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location Austin, TX
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visits member for 3 years, 9 months
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I am a Ph.D. general relativist working as a software engineer. I like to still go and do physics as a hobby, and to keep up my skill and knowledge.


16m
comment find a magnetic field on z axis for a triangle
@user107761: is the magnetic field a vector or a scalar?
20h
comment Who foots the (magnetic) energy bill?
@bobie: the currents inside of the magnetic domains in the iron.
1d
comment Lack of scale in Schrödinger equation for square-inverse potential
We already know from classical mechanics that the potentials $\alpha r^{2}$ and $\alpha/r$ are special, in that they are the only central force potentials with stable closed orbits.
1d
comment Why is there a controversy on whether mass increases with speed?
The modern notion would say that $F^{\mu} = \frac{dp^{\mu}}{d\tau}$, and then you get the mass from the magnitude of the momentum. So, the invariant mass is the fundamental thing.
1d
comment Who foots the (magnetic) energy bill?
@bobie: yes, through the electric force. Not through the magnetic field.
Aug
29
comment Which of these two textbook equations of geodesic deviation is correct?
@Peter4075: that's the best thing to do when something isn't clear. Do it the long way, and then make sense of the short way argument about it.
Aug
29
comment Who foots the (magnetic) energy bill?
@AlanSE: but, of course, you know that's not what's going on -- you move some charges, and then exert a force on those moving charges.
Aug
29
comment Who foots the (magnetic) energy bill?
Also, energy and magnetism is generally a subtle thing, and you seem to be confusing force and work in your analysis. I think this question is too broad and changeable in interpretation for you to get an answer that you will be satisfied with.
Aug
29
comment Who foots the (magnetic) energy bill?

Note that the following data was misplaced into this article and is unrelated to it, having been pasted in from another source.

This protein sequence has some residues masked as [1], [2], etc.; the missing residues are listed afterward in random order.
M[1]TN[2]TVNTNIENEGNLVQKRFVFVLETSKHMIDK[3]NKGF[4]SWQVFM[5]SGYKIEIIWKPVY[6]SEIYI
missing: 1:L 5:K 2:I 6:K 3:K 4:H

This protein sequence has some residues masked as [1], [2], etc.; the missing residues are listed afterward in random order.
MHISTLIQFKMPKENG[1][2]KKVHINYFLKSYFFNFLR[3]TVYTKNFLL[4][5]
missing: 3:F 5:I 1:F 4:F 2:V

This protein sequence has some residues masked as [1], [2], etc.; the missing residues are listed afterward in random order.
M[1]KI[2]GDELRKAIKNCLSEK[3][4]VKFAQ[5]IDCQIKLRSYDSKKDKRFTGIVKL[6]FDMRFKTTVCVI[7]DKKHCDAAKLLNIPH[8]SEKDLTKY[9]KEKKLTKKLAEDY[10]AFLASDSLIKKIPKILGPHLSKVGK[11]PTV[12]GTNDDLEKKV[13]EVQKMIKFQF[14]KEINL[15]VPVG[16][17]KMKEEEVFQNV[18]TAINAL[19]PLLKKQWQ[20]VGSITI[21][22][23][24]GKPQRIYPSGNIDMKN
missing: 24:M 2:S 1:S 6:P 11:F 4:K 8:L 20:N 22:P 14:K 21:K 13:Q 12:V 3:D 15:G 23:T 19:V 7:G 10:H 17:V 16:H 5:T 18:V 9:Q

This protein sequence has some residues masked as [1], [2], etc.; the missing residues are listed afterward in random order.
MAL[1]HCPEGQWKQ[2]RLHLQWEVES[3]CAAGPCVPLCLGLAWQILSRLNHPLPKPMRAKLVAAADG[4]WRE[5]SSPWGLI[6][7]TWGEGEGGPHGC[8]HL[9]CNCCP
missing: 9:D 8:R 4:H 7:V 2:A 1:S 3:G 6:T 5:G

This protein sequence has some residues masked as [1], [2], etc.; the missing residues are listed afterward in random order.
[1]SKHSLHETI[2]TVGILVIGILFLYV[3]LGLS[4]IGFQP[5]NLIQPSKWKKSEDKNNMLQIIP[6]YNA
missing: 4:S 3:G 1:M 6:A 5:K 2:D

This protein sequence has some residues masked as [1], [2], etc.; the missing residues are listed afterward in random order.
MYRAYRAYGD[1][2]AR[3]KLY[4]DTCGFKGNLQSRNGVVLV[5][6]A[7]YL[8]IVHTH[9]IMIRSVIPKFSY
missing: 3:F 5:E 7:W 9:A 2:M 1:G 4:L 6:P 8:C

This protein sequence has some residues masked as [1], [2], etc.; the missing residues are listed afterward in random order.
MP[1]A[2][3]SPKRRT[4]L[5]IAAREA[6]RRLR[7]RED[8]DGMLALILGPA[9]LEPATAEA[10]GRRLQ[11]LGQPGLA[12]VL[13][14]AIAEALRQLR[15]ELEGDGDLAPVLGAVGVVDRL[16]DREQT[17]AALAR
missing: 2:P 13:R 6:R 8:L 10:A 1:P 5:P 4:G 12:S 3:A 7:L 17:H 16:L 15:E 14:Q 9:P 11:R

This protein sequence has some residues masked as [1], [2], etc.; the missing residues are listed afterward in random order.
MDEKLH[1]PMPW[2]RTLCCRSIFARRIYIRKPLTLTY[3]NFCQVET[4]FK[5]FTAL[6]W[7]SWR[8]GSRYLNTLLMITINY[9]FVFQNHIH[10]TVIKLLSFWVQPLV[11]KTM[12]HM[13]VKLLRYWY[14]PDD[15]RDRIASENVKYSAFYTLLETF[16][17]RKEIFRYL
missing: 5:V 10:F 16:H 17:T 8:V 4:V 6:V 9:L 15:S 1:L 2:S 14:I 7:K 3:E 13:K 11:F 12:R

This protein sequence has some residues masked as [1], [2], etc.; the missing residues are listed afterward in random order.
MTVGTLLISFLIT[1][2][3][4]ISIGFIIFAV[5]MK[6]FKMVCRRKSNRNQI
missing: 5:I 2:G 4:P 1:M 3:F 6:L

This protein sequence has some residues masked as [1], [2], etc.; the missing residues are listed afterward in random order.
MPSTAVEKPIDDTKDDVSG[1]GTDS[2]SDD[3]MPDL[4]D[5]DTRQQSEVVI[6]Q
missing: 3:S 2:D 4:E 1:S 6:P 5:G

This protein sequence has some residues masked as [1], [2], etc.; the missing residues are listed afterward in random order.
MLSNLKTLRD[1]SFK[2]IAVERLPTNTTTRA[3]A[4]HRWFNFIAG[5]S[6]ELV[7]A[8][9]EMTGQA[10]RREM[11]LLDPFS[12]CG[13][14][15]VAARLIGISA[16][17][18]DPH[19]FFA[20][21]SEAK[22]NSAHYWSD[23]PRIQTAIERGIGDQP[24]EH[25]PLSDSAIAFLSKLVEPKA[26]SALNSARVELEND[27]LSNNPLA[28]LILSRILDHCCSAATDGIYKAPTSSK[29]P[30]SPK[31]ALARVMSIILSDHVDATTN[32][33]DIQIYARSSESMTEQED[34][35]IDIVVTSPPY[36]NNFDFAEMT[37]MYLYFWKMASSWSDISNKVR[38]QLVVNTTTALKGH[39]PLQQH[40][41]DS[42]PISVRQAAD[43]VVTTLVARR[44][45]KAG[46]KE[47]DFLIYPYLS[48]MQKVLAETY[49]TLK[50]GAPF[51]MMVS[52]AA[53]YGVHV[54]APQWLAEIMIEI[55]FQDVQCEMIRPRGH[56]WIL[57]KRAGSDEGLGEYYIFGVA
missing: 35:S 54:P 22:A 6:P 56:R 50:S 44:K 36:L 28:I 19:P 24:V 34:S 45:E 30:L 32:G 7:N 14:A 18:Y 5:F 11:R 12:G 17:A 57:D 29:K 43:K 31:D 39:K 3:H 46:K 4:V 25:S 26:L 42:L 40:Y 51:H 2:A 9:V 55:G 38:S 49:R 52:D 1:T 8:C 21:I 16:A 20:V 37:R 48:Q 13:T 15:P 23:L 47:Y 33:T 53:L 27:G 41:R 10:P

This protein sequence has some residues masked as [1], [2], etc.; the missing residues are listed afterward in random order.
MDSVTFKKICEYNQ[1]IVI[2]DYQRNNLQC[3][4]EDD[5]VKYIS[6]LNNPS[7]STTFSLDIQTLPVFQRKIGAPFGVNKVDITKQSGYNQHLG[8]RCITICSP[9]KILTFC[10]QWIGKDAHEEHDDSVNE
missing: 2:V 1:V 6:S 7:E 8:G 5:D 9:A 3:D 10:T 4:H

@bobie: because this is chasing a moving target.
Aug
29
comment Who foots the (magnetic) energy bill?
Magnetic forces cannot make stationary objects move. the force is proportional to the velocity of the object.
Aug
29
comment Which of these two textbook equations of geodesic deviation is correct?
@Peter4075: they're two copies of the SAME set of four functions.
Aug
29
answered Work done by gravity on a ball & the ball on earth
Aug
28
comment How far has a black hole to be in order for its tidal forces to disintegrate earth?
In fact, a ten solar mass neutron star would be a lot more destructive, because then, you'd have that NS supernova immanently happening. :)
Aug
28
revised Which of these two textbook equations of geodesic deviation is correct?
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Aug
28
comment Which of these two textbook equations of geodesic deviation is correct?
@Peter4075: all that's going on with that is the fact that the Riemann tensor is defined by $\nabla_{a}\nabla_{b}\omega_{c} - \nabla_{b}\nabla_{a}\omega_{c}$. It's an arbitrary choice whether you put the fourth index that you contract on $\omega$ first or last, so this could be either equal to $R_{abc}{}^{d}\omega_{d}$ or $R^{d}{}_{abc}\omega_{d}$. Using the properties of the Riemann Tensor, you can juggle indices around, and show that these two definitions are equal to each other, except that they differ by a minus sign.
Aug
28
comment Which of these two textbook equations of geodesic deviation is correct?
@JohnRennie: yes, but there is an additional convention on the Riemann tensor, depending on whether $\nabla_{[a}\nabla_{b]}\omega_{c} = R_{abc}{}^{d}\omega_{d}$ or whether $\nabla_{[a}\nabla_{b]}\omega_{c} = R^{d}{}_{abc}{}\omega_{d}$. But looking at these two expressions again, the second one is wrong, as it is always identically zero.
Aug
28
answered Which of these two textbook equations of geodesic deviation is correct?
Aug
28
comment Which of these two textbook equations of geodesic deviation is correct?
There are two different conventions for the Riemann tensor, and the tensors can differ by a minus sign between the two conventions. Without telling us which version the two books are using, this question, as written, is unanswerable, since the two expressions you give also differ by a minus sign.
Aug
26
comment Can a human size object move so fast that it ceases to be observable?
@AdamDavis: well, you could also make an argument that there is a finite recession speed where all incident visible light will be reflected back to a viewer at a redshifted frequency too low to be visible anymore.
Aug
26
revised A curious case of Relativistic Velocity Addition
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